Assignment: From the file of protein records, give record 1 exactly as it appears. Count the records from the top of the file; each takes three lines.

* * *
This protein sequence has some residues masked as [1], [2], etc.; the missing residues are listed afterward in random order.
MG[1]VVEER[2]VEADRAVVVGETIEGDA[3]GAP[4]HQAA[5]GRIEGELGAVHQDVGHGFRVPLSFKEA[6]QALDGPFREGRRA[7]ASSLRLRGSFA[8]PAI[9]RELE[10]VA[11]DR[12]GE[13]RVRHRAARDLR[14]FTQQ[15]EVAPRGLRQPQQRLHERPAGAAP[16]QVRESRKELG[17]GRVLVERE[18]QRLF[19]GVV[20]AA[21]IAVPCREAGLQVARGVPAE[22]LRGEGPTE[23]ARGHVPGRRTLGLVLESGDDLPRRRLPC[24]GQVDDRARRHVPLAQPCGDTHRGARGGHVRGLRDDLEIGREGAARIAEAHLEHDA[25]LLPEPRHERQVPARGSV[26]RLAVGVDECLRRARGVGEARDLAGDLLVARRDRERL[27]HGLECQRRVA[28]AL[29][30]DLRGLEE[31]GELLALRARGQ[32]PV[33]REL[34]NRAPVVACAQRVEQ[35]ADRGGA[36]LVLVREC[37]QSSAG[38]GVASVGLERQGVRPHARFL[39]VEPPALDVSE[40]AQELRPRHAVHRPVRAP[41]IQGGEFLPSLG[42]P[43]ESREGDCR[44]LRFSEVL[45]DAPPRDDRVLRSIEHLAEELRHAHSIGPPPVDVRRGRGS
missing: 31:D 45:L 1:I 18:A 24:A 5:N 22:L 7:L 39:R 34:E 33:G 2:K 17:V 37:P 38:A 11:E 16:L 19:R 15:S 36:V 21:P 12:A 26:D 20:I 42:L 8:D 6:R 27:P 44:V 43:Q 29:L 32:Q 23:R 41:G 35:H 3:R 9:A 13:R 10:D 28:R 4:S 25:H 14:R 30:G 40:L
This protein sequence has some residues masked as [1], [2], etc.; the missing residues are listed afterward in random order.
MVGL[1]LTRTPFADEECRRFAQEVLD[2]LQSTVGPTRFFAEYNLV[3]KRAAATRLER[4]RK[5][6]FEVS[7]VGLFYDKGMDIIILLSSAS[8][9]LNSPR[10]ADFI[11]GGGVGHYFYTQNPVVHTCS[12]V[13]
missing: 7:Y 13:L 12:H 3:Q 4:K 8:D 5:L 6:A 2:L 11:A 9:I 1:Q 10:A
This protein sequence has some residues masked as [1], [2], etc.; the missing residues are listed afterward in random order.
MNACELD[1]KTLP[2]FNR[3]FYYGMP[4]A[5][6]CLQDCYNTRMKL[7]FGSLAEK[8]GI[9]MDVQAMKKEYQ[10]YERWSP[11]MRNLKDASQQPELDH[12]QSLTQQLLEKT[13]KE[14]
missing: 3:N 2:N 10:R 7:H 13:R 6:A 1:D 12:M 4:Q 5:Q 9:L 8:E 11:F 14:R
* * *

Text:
This protein sequence has some residues masked as [1], [2], etc.; the missing residues are listed afterward in random order.
MG[1]VVEER[2]VEADRAVVVGETIEGDA[3]GAP[4]HQAA[5]GRIEGELGAVHQDVGHGFRVPLSFKEA[6]QALDGPFREGRRA[7]ASSLRLRGSFA[8]PAI[9]RELE[10]VA[11]DR[12]GE[13]RVRHRAARDLR[14]FTQQ[15]EVAPRGLRQPQQRLHERPAGAAP[16]QVRESRKELG[17]GRVLVERE[18]QRLF[19]GVV[20]AA[21]IAVPCREAGLQVARGVPAE[22]LRGEGPTE[23]ARGHVPGRRTLGLVLESGDDLPRRRLPC[24]GQVDDRARRHVPLAQPCGDTHRGARGGHVRGLRDDLEIGREGAARIAEAHLEHDA[25]LLPEPRHERQVPARGSV[26]RLAVGVDECLRRARGVGEARDLAGDLLVARRDRERL[27]HGLECQRRVA[28]AL[29][30]DLRGLEE[31]GELLALRARGQ[32]PV[33]REL[34]NRAPVVACAQRVEQ[35]ADRGGA[36]LVLVREC[37]QSSAG[38]GVASVGLERQGVRPHARFL[39]VEPPALDVSE[40]AQELRPRHAVHRPVRAP[41]IQGGEFLPSLG[42]P[43]ESREGDCR[44]LRFSEVL[45]DAPPRDDRVLRSIEHLAEELRHAHSIGPPPVDVRRGRGS
missing: 31:D 45:L 1:I 18:A 24:A 5:N 22:L 7:L 39:R 34:E 33:G 2:K 17:V 37:P 38:A 11:E 16:L 19:R 15:S 36:V 21:P 12:A 26:D 20:I 42:L 8:D 6:R 27:P 44:V 43:Q 29:L 32:Q 23:R 41:G 35:H 3:R 9:A 13:R 10:D 28:R 4:S 25:H 14:R 30:G 40:L